3 Questions About Social Anxiety Disorder Answered

Updated: Nov 2, 2021


Social Anxiety Disorder

Social Anxiety Disorder (SAD), or social phobia, is a type of anxiety disorder. It has to do with extreme fear of social situations, fear of being judged, disliked, evaluated by others. Of course, it’s not unusual to hear your heartbeat in your ears before a public speech or feeling anxious before meeting strangers in formal or informal settings. The feeling of inhibition or shyness is not an unheard reaction for many in a new or unknown situation. However, suppose the fear regarding social events, whether personal or professional, leave you in a state filled with overwhelming fear and anxiety. In that case, you should know that SAD is not as rare as you think. But more importantly, you are not without hope or help. Read on to learn more about social anxiety disorder.

1) What Is Social Anxiety Disorder? and Is It Uncommon?

Social Anxiety Disorder is when someone has a long-term, excessive fear of social settings, so much so that it impacts the quality of life. It usually develops during the teenage years and has a distressing effect on those living with it. However, it is not as uncommon as you think. Studies show that SAD is one of the most common types of anxiety disorders – around 13 percent of Canadians live with some form of this anxiety disorder. And guess what? The pandemic has not helped matters when it comes to social phobias.

2) What Are the Symptoms of Social Anxiety Disorder?

Some of the most common symptoms of SAD are extreme anxiety regarding starting conversations, meeting strangers, going shopping, speaking on the phone, constantly worrying about being judged or embarrassing oneself, and feeling watched. Additionally, physical manifestations of this kind of anxiety include feeling sick, experiencing palpitations, blushing, sweating, or feeling incompetent. Issues of low self-esteem and panic attacks are also associated with social anxiety disorder.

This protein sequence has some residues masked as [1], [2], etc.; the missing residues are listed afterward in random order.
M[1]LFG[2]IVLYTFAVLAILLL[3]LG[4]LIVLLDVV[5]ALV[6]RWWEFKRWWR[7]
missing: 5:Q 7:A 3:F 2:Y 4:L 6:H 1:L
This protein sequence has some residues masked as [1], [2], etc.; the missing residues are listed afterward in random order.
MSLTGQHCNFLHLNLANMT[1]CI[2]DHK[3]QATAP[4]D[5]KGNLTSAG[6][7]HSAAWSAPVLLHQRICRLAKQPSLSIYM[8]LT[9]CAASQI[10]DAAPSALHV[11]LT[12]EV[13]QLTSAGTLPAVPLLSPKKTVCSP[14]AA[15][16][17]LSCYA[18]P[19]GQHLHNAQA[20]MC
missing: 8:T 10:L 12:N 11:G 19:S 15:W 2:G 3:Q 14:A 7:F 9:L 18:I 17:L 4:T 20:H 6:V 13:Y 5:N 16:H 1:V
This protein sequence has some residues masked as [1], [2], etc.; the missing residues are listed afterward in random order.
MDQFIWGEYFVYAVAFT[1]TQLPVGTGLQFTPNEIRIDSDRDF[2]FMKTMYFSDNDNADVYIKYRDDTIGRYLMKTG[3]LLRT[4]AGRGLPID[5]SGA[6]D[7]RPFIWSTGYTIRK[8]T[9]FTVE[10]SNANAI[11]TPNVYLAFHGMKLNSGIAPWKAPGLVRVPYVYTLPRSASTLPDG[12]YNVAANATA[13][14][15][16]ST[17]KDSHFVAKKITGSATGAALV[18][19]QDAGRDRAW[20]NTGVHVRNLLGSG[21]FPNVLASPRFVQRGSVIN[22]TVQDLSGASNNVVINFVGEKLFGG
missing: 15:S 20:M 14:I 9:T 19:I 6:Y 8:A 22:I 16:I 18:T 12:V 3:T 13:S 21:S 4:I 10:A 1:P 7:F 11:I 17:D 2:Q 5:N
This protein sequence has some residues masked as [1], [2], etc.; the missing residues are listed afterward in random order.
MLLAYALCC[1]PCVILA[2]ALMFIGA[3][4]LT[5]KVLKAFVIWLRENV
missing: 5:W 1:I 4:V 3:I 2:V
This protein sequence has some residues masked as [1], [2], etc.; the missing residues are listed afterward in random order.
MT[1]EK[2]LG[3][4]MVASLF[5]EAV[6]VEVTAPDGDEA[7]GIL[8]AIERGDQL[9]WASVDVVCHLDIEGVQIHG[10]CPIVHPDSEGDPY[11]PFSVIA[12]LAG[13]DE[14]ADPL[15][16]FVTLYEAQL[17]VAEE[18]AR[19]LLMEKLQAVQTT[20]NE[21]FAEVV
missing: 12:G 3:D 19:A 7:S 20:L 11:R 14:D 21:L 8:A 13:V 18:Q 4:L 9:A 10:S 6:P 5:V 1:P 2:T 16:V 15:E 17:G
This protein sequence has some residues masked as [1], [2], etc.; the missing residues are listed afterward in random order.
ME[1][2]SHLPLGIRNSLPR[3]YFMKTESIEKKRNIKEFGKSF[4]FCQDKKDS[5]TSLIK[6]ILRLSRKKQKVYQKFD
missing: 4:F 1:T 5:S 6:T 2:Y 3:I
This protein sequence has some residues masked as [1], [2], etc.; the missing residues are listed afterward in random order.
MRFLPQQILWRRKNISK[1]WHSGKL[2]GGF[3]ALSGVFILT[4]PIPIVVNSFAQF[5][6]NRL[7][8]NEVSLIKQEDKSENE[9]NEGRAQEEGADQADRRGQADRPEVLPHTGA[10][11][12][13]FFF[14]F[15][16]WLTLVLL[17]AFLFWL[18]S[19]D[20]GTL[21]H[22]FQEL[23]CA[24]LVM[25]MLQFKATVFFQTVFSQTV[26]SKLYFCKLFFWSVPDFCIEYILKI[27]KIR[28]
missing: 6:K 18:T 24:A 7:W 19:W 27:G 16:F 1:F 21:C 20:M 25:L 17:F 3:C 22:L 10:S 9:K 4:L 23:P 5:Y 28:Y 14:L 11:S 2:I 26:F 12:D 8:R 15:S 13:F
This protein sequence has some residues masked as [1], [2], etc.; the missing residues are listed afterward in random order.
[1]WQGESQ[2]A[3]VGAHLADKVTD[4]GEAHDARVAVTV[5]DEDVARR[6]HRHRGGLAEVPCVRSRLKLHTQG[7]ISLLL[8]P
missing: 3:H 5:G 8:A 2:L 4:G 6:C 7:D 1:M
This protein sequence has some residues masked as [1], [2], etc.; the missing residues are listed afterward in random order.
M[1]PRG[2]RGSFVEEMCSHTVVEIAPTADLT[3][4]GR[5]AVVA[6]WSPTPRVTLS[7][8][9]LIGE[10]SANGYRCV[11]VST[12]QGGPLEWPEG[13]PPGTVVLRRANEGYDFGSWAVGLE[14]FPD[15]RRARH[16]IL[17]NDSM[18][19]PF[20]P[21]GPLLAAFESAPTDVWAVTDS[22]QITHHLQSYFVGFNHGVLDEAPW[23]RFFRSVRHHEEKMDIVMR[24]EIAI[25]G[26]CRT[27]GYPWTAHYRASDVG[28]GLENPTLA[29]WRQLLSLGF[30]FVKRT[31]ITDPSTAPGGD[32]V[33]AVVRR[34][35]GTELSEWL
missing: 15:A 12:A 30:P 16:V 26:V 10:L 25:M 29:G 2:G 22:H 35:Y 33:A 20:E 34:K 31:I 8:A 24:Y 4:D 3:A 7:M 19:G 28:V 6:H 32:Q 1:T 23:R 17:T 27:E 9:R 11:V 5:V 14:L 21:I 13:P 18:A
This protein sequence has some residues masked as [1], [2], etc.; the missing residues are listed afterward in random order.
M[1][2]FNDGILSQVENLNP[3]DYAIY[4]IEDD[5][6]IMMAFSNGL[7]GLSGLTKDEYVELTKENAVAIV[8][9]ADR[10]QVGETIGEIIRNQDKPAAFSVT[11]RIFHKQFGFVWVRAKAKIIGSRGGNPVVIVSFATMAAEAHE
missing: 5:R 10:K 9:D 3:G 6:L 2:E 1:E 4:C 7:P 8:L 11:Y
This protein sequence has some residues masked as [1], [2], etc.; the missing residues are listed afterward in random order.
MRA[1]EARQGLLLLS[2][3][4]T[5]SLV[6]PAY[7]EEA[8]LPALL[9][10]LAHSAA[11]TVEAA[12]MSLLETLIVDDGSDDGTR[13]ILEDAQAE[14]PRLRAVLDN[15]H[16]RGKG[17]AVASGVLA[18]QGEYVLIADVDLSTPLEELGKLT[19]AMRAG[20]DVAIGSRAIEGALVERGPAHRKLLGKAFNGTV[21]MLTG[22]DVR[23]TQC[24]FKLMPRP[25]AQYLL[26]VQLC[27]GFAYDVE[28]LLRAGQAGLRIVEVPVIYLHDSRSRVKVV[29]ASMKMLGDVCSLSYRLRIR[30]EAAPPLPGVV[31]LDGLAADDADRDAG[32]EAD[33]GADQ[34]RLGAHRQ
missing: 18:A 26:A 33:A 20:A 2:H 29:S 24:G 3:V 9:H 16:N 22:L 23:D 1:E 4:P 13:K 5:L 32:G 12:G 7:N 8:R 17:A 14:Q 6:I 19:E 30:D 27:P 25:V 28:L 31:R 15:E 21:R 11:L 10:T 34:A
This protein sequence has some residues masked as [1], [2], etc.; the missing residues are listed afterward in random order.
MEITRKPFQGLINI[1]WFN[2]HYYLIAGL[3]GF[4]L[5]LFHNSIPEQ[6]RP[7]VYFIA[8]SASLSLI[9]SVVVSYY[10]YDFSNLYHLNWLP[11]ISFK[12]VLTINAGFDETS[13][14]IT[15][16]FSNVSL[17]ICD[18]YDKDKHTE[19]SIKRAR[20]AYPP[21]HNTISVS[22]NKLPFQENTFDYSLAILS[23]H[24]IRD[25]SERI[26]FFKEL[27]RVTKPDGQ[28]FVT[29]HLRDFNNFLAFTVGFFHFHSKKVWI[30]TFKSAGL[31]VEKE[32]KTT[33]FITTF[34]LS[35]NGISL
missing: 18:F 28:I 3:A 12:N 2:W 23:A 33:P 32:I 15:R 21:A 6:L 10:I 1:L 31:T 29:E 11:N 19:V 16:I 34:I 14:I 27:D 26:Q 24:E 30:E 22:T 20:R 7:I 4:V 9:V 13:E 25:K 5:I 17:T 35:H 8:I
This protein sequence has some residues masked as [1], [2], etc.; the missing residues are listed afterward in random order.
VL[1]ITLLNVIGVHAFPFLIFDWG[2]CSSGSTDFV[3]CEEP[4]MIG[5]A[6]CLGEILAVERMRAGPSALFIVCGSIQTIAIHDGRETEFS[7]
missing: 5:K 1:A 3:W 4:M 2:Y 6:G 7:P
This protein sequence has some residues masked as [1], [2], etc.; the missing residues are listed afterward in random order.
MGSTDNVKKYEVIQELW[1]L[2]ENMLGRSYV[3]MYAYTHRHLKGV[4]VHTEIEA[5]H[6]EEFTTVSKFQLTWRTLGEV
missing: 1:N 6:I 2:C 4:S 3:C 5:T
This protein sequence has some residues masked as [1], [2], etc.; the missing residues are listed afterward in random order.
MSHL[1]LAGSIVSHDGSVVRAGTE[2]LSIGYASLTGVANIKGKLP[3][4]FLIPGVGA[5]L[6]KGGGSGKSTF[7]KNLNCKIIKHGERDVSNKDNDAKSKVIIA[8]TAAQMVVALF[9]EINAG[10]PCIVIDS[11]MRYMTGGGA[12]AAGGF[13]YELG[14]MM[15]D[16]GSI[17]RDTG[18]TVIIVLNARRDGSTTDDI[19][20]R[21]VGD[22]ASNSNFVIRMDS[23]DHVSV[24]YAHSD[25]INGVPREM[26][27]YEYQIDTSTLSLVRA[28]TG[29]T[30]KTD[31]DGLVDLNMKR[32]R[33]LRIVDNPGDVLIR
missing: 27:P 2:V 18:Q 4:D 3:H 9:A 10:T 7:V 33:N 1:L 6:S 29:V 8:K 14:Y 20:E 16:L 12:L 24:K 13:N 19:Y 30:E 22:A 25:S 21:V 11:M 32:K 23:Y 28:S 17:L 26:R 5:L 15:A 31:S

3) What About Diagnosis and Treatment?

A trained mental health counsellor can help you with diagnosis and a treatment plan based on your descriptions. Anxiety counselling related to social phobias can help with easing your symptoms. Treatment for social anxiety disorder can vary based on the person. During an individual counselling session, your therapist will provide you with a treatment plan best suited to your needs. Types of therapy for anxiety disorders:

- Cognitive Behavioral Therapy (CBT): This technique is successful in treating phobias, panic attacks, and general and social anxiety. It focuses on everyday experience and targets your negative beliefs, unhelpful behaviours and their impact on your feelings and your life. When you’re using CBT in therapy, you learn to think and behave differently in order to reduce your anxiety.


- Exposure Therapy: The idea behind exposure therapy is that if you are fearful of something, the most effective way to overcome it is to face it head-on. The therapist, bit by bit, will introduce you to objects or situations that result in anxiety. The therapist will help you to write or create a list of anxiety-provoking triggers, ranking them in order of intensity. Then, you systematically expose yourself to the situations in a structured and supported way.


- Acceptance and Commitment Therapy (ACT): This therapy is helpful for different kinds of anxiety disorders. The premise of ACT is that it requires you to identify your values in life and match your actions according to those values.

Conclusion

Social phobia can be distressing and overwhelming. Most of all, it can be disruptive – living with the fear of being judged, scrutinized, and never being able to let your guards down is exhausting. The debilitating effect it has on the quality of life can only be understood by those living with it. But it’s not a problem without a solution. Anxiety counselling has helped people to take back control of their lives. The journey towards healing is far more assuring than a journey of silence and suffering. In the words of the well-known American actor Mariska Hargitay, “Healing takes time, and asking for help is a courageous step.” If you’re struggling, we’d be happy to help.

If you’re looking for anxiety counselling Sherwood Park, Ward & Associates Psychological Services is here for you. We specialize in individual counselling for adults, teens, and children and couples counselling and trauma counselling for first responders. We also offer online therapy for clients residing in Alberta. Contact us to learn more about our services or to book an appointment.

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